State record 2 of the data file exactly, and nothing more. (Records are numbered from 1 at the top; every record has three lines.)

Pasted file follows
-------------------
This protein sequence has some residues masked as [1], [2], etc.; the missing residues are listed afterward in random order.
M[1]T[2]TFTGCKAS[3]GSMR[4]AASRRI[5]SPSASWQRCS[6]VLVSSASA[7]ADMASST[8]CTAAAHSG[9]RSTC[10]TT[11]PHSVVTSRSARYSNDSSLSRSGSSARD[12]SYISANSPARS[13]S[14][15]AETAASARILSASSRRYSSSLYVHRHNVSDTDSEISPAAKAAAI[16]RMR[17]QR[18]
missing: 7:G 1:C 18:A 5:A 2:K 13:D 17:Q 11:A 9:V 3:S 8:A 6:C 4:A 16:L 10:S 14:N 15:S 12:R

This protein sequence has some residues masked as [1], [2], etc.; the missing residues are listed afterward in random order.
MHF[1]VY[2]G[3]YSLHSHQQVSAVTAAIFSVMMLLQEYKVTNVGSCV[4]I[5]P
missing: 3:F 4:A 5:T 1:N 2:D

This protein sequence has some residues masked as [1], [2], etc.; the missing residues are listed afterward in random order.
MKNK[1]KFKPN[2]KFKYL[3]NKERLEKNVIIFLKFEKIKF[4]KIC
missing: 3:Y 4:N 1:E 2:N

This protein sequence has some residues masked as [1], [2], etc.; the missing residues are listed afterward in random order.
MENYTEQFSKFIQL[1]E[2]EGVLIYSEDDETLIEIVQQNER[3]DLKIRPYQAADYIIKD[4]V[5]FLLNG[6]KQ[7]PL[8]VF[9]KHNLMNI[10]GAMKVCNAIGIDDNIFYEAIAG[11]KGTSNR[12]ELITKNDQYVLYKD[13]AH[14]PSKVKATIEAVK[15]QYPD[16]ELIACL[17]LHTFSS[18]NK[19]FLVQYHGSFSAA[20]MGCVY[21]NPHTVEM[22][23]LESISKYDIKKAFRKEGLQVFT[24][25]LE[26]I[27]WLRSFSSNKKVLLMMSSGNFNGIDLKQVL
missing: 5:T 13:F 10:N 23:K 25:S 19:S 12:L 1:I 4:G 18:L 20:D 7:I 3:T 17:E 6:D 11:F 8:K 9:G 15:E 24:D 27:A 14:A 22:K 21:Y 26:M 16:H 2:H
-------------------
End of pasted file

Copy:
This protein sequence has some residues masked as [1], [2], etc.; the missing residues are listed afterward in random order.
MHF[1]VY[2]G[3]YSLHSHQQVSAVTAAIFSVMMLLQEYKVTNVGSCV[4]I[5]P
missing: 3:F 4:A 5:T 1:N 2:D